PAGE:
I’ve always loved Farmer’s Markets. Originally from Bury, the renowned ‘Bury Market’ is firmly in my veins, having visited there every week when I was little whilst my Mum and Gran would buy their foodstuffs for the week ahead and had an innate ability to locate the specific stall for whatever item they required. If you couldn’t find it there, you wouldn’t find it anywhere.
Holidays to France were often punctuated by trips to local markets and seeing the varieties of produce (often ‘live’ animals) which could be bought and taken home for tea. I love hearing the stall-vendor shouts and humorous banter between customers and traders as money and produce exchange hands.
So now the summer’s here, one of the best forms of entertainment and areas to source homemade and original items, are at the huge number of Farmer’s Markets which are dotted across Edmonton. There are some which occur on specific days of the week, all year round – whilst others ‘pop up’ in the summer months across different areas of the City on set days. Similarly, there are stalls which you’ll find there every single time you visit, and others who clearly hire them when they’ve got produce or goods to sell. They are hugely popular, and often you’re vying for space at the front just to get near the goods on offer. There’s usually a pretty eclectic mix of stalls – ranging from homemade food and homegrown produce, through to handmade jewellery, clothes, and even a stall offering different flavours of homemade dog biscuits to the discerning canine! To supplement this, there’s often musical ‘busking’ – of an extremely proficient nature, and brilliant to listen and shop to.
My 2 favourite places are the Downtown Farmer’s Market on a Saturday, and the Strathcona Farmer’s Market also on the same day – and I tend to alternate our visits each week. There are a couple of British producers that have stalls at each one – a Cumbrian lady that sells her homemade honey which is truly scrumptious, and another who is a pork butcher and has the most fantastically tasting smoked bacon that I’ve found this side of the pond. You won’t find a better black pudding without being back in my hometown of Bury 🙂
Little things obviously mark you out as English. I went to the ‘honey lady’ and offered my usual greeting of ‘Hiya’. To which she responded, ‘oh my goodness, I’ve not heard that for a while – you must be the English lady I spoke to a few weeks ago. It’s so nice to hear an English greeting, and I’ve been here 15 years so it’s been beaten out of me. We just say ‘hi’ over here‘. We then went on to pass the time of day for a further 15 minutes whilst the rest of my family entourage had to resort to eating some of the fresh cherries and slices of cake just been procured from an earlier stall. Clearly, a notice saying ‘I’m English’ slapped on my forehead is never required where I’m concerned – I just open my mouth and the first words uttered give it away. Mind you, then there’s my northern accent ……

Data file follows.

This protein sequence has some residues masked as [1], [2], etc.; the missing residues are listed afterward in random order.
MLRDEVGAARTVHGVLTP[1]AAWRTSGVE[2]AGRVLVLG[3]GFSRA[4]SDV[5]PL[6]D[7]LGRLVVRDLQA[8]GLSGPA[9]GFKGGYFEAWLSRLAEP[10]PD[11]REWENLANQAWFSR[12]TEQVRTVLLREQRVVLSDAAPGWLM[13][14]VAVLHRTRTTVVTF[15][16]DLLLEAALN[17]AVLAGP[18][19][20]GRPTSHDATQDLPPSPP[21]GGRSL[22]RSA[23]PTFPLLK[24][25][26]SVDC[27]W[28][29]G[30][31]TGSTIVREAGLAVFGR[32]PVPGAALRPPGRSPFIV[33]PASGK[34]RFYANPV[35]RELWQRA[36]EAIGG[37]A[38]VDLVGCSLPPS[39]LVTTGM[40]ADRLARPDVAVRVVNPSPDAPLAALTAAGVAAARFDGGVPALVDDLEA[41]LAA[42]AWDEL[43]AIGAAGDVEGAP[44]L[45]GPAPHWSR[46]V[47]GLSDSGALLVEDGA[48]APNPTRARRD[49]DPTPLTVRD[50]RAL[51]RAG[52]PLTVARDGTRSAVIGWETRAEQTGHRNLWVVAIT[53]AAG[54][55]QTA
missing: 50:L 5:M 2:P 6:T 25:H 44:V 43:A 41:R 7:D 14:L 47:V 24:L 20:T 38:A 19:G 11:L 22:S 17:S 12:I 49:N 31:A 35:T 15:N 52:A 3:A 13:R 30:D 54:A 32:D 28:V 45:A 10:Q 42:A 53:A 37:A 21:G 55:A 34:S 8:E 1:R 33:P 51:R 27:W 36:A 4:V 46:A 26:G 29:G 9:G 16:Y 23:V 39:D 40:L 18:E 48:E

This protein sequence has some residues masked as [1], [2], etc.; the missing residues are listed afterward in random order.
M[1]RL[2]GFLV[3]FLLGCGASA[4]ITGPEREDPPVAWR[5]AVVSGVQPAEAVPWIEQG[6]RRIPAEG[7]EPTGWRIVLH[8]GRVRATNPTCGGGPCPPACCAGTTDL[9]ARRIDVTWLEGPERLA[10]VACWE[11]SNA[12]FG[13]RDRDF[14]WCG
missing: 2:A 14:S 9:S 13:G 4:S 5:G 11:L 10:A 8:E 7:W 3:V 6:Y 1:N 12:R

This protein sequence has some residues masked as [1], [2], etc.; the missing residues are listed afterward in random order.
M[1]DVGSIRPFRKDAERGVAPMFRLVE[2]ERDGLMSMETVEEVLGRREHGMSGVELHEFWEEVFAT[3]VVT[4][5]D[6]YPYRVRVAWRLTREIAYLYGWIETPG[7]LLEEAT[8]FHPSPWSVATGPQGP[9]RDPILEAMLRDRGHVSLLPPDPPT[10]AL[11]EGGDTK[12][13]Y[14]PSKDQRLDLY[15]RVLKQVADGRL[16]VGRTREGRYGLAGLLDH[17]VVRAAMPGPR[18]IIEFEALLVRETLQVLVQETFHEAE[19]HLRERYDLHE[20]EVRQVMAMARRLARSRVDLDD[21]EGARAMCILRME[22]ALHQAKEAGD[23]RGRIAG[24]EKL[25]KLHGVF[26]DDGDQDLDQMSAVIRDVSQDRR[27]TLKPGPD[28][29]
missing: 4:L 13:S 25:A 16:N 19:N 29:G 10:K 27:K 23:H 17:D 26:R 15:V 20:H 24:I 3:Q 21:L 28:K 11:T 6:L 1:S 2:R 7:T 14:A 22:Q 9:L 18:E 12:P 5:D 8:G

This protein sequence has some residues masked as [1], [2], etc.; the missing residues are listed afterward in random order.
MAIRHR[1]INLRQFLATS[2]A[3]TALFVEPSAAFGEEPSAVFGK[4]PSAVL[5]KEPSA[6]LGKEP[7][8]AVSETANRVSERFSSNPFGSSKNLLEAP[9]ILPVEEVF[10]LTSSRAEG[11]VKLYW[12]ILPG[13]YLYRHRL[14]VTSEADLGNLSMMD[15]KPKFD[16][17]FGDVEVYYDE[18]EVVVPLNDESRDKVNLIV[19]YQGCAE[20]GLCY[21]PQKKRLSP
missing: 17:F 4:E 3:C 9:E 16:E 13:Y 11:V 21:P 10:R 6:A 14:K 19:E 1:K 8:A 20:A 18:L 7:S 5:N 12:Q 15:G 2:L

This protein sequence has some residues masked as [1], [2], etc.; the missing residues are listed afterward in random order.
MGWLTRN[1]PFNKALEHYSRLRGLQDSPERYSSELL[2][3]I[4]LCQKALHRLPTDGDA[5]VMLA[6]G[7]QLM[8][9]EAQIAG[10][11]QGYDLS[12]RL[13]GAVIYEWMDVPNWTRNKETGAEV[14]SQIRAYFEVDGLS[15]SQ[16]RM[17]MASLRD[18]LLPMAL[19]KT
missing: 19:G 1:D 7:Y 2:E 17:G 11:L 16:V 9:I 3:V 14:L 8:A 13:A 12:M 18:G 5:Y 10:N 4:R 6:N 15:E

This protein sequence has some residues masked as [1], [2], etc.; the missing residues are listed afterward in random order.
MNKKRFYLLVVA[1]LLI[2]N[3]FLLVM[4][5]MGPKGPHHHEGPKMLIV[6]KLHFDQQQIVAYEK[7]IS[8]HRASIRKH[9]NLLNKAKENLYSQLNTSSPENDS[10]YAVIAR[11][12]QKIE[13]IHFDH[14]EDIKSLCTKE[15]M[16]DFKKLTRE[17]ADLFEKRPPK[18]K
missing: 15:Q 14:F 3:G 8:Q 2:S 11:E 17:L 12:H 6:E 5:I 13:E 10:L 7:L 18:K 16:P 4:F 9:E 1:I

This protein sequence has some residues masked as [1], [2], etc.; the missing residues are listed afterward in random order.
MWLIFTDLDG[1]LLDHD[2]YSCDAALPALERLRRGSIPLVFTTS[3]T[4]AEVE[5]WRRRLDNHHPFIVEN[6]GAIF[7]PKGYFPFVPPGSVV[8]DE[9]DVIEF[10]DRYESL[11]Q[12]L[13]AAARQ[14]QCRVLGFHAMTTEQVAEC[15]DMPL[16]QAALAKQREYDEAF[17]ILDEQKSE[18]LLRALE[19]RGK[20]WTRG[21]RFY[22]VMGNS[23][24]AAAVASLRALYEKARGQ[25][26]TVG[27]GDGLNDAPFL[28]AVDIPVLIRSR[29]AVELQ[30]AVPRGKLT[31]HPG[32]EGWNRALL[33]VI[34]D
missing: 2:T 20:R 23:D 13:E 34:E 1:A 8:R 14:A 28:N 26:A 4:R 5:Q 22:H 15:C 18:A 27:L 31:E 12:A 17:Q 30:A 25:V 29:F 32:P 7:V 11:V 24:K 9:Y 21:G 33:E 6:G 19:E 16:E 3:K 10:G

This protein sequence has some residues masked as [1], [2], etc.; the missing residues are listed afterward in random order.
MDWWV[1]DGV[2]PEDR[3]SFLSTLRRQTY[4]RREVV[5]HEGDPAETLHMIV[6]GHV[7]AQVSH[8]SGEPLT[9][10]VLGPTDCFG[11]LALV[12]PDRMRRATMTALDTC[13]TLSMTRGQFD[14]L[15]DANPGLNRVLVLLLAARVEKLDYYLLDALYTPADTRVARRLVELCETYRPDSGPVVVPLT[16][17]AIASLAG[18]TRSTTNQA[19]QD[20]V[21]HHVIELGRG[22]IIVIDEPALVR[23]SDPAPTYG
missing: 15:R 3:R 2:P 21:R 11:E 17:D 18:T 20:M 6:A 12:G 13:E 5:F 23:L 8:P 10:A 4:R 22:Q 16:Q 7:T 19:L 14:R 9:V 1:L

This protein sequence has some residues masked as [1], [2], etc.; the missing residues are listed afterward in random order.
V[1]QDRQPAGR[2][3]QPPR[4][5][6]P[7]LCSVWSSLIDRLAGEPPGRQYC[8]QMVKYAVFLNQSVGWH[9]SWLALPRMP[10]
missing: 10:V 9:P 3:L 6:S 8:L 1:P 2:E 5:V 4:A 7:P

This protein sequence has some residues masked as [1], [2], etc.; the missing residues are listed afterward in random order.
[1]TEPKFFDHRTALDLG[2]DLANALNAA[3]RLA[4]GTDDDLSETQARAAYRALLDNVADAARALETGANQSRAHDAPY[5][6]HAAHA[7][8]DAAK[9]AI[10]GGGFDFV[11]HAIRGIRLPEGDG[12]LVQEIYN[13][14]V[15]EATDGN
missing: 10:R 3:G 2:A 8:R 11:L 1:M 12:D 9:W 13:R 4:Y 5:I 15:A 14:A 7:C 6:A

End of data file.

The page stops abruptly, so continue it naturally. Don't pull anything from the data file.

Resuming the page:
Today we found a stall with 2 ladies who made stained glass mini-flowers for the garden. I did ask her whether I needed to bring them inside when the temperatures drops to -30, but she said only to be careful when the temperatures started to thaw again next Spring ….
The things I find so amusing and brilliant to watch, are the hoards of people who visit there, from different cultures and backgrounds. Some bring along their four-legged friends too. Dogs. And lots of them. But beautiful pedigrees and gorgeously cute. There’s one chap who we’ve seen there each week for the last few weeks. Not a dainty chap, he dresses in biker-gear and can be seen carrying what can only be described as a long-haired Pomeranian. This small dog is nestled in a leather front-facing ‘dog’ carrier (imagine a baby carrier on his biker Dad’s front), sporting his own pair of ‘oakley’ sunglasses (and I don’t mean the biker owner). Makes me chuckle each week, but the dog clearly loves the attention and seems extremely content taking in the view and numerous voices of admiration from passing onlookers. Only in Canada …
My other favourite stall is a fishmonger, who has a fabulous variety of fish which is flown in from both the Atlantic and Pacific each week. One of the drawbacks to being in Alberta and away from any ocean by a very long distance, means that fish has to be frozen. But I’ve found a stall who not only has a wonderful selection, but smokes their own fish when it arrives too – so their smoked haddock is truly fantastic and tastes superb. It’s well worth the long queues just to obtain a couple of frozen pieces …
It seems that the majority of fresh fruit is brought in from British Columbia and there’s an absolute abundance of different types of cherries, apricots, pears and apples. I love the selection and the quality of the fruit is amazing. My father-in-law has always talked about eating the most delicious blush coloured cherries called ‘Kentish Naps’ which he assumes were from Kent, England back in the 1930’s and nothing ever since has come remotely close. Well, we’ve exceeded that today. Here visiting, we took the grandparents who are now in their mid 80’s to the market and he bought some British Columbia cherries that were the same blush colour he always remembered. And guess what? They were just as good today as the last time he had them 80 years ago. What a brilliant experience and pleasure! I’m now anticipating that for the remainder of their stay with us, we’ll be consuming such quantities of the fruit that I’ll be glad not to taste them for the next 80 years 🙂
Just goes to show, you can travel half-way across the world to a country you’ve never visited before in your life, and experience something that takes you back to your childhood long ago. Brilliant. That’s what travelling is all about and making the best memories. 🙂